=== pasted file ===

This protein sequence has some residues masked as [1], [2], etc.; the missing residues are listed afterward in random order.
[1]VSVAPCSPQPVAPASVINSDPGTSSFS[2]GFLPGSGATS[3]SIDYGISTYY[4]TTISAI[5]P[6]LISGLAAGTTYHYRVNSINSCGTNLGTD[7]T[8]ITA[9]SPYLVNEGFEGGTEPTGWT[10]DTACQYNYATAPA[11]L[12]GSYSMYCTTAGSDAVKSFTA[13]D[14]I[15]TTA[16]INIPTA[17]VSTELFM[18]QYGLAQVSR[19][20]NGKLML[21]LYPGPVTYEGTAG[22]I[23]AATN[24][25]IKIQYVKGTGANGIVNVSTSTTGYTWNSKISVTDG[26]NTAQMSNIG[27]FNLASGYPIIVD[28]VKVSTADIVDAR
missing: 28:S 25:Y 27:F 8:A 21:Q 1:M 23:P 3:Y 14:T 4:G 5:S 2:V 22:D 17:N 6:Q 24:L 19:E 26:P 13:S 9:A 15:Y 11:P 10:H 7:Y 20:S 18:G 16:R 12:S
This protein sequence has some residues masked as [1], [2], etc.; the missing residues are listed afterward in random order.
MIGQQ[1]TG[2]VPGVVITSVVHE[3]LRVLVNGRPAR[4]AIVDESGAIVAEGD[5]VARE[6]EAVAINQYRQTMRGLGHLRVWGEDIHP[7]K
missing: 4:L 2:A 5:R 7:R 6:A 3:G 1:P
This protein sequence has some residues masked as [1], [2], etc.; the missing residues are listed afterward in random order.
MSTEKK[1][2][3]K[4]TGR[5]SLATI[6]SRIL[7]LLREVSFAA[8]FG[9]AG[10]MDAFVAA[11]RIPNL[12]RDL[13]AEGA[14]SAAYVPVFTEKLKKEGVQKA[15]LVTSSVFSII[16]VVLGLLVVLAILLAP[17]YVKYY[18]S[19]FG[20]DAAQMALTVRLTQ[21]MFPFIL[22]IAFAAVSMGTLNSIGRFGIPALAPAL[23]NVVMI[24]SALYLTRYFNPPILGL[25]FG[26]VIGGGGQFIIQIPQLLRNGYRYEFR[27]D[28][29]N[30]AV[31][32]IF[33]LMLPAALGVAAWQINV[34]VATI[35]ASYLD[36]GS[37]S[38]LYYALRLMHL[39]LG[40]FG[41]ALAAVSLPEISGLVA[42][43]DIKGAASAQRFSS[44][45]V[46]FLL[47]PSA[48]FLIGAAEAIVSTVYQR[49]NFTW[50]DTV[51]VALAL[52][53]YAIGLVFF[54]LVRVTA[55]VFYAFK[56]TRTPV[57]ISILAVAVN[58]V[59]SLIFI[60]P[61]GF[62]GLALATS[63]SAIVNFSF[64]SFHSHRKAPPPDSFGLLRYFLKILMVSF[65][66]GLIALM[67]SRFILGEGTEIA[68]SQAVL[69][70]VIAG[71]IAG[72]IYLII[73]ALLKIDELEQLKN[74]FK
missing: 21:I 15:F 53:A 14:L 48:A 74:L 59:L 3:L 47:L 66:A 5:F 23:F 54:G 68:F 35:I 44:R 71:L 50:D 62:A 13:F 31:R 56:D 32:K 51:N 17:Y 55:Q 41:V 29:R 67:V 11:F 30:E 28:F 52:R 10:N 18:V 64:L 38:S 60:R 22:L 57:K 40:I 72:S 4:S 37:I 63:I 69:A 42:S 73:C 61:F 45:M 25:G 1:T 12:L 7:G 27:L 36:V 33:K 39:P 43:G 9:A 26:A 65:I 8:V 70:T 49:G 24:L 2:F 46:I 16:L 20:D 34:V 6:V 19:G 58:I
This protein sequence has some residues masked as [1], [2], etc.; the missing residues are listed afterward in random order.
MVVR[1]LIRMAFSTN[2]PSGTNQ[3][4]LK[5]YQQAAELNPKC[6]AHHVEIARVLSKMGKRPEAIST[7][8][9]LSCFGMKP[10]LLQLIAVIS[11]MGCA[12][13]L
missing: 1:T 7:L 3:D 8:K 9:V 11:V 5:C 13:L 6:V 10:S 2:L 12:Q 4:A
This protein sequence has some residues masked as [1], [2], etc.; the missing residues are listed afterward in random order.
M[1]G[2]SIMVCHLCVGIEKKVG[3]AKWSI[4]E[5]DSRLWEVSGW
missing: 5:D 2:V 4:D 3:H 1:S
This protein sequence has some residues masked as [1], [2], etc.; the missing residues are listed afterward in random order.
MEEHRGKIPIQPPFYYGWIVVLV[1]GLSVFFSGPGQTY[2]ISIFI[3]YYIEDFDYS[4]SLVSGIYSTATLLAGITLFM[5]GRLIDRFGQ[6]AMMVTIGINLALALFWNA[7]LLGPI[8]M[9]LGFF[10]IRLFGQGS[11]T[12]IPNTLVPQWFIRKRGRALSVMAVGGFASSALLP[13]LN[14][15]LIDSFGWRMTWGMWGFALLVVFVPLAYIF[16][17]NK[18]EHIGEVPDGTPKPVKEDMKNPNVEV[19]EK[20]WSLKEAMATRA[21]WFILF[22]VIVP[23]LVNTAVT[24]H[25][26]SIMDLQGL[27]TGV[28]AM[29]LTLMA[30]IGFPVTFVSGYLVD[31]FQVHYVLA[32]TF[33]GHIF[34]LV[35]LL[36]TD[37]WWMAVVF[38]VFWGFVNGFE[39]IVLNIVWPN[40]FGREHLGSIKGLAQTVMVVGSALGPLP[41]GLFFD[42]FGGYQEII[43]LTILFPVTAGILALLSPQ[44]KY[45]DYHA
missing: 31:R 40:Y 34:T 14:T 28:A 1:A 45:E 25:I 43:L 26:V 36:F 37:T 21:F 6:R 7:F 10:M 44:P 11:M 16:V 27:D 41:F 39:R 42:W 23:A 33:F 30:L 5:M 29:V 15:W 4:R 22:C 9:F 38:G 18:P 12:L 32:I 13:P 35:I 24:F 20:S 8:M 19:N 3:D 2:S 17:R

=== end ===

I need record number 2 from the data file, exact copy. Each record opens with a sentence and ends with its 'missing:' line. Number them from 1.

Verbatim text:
This protein sequence has some residues masked as [1], [2], etc.; the missing residues are listed afterward in random order.
MIGQQ[1]TG[2]VPGVVITSVVHE[3]LRVLVNGRPAR[4]AIVDESGAIVAEGD[5]VARE[6]EAVAINQYRQTMRGLGHLRVWGEDIHP[7]K
missing: 4:L 2:A 5:R 7:R 6:A 3:G 1:P